In my last blog post,
I described the Cadence Verification Alliance (VA) and how it provides value to
customers, VA members, and us. I've been pleasantly surprised at the readership
numbers given that this is what radio commentator Paul Harvey used to call
"shop talk" when he discussed his own industry. I believe it's important for
EDA users to know that their vendors and ecosystem partners put a great deal of
effort into working together. We don't do this work just to sit around and sing
"Kumbaya" with our competitors -- we do it because our customers need us to do it.
The truth is that very few customers have a single-vendor
EDA environment. For any number of technical or business reasons they have
tools, design IP, verification IP, and libraries from multiple sources. Users
look to the EDA industry to reduce their integration effort by validating that
products from different vendors interoperate and work well together. Virtually
all EDA vendors have agreements with complementary suppliers as well as
competitors, often exchanging tools so that each pair of products linked together
can be validated by both vendors.
At Cadence, our EDA interoperability program is called
Connections, and it's one of the largest such alliances in the industry. We
have roughly 80 member
companies today; that number moves up and down a bit over time as existing
companies merge or fail and as new startups emerge. Scan through the list, and
you'll see that we are quite inclusive. Many Connections members have products
that are directly competitive with Cadence offerings, but that is not a
fundamental barrier to joining the program. As noted above, we do what our customers
need us to do.
The most important criterion for joining Connections is
identification of mutual customers who are asking for the interoperability testing
possible only when two vendors exchange tools. Sure, I would love it if every
one of our simulation customers used only Cadence solutions. But that's not
reality; we have some e customers who run Specman with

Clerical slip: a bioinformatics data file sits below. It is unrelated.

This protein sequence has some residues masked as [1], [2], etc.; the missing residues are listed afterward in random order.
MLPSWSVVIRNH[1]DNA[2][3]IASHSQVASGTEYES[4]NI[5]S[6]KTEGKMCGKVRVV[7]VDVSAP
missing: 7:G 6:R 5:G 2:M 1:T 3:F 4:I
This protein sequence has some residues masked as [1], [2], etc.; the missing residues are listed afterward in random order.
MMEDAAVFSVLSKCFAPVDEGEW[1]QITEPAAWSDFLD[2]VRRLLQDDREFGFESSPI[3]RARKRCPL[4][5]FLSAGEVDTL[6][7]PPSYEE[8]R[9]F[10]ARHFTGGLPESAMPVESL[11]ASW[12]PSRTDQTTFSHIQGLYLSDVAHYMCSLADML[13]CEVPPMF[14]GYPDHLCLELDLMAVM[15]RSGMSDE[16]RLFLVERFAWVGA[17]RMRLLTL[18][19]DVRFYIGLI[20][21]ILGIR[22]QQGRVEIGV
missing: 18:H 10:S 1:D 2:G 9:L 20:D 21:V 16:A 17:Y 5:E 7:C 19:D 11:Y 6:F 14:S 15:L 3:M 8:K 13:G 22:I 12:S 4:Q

other simulators, some mixed-signal customers who run our digital simulator
with someone else's analog simulator, and vice-versa. We always try to offer a
better combined solution ourselves, but that will never satisfy everyone.
Of course, there are also some Connections members whose
products are mostly or entirely complementary with ours. In my series on
automatic assertions I mentioned NextOp
as examples of vendors in this space, and we recently presented a joint Webinar
All three companies are in Connections and are fine examples of partners with
complementary offerings and with whom we do joint marketing activities. If we
can offer customers a broader solution by working together with another vendor,
we're glad to do so.
If you haven't read about EDA alliances before, you may be
surprised that we have so many of each other's tools. The agreements are
carefully written so that we don't reverse-engineer our competitor's products
or otherwise take unfair advantage of having them. In my dozen years in EDA, I
can recall only one incident in which a partner blatantly violated such an
agreement by benchmarking my company's tool against their own competitive
offering. That's the exception; these alliances work because we focus on
interoperability testing (only) for the benefit of our mutual customers.
So now I've shared the "secrets" of both the Verification
Alliance and the Connections Program. You can read about a closely related
program, the System
Realization Alliance, from my colleague Steve Brown and see the complete
scope of our ecosystem activities on our Web site. If you
have any questions or wish to suggest additional partners or ideas for
alliances, please comment. As you can imagine, we bloggers are a lot happier
when we see a few comments rolling in, so don't be shy!
The truth is out there...sometimes
it's in a blog.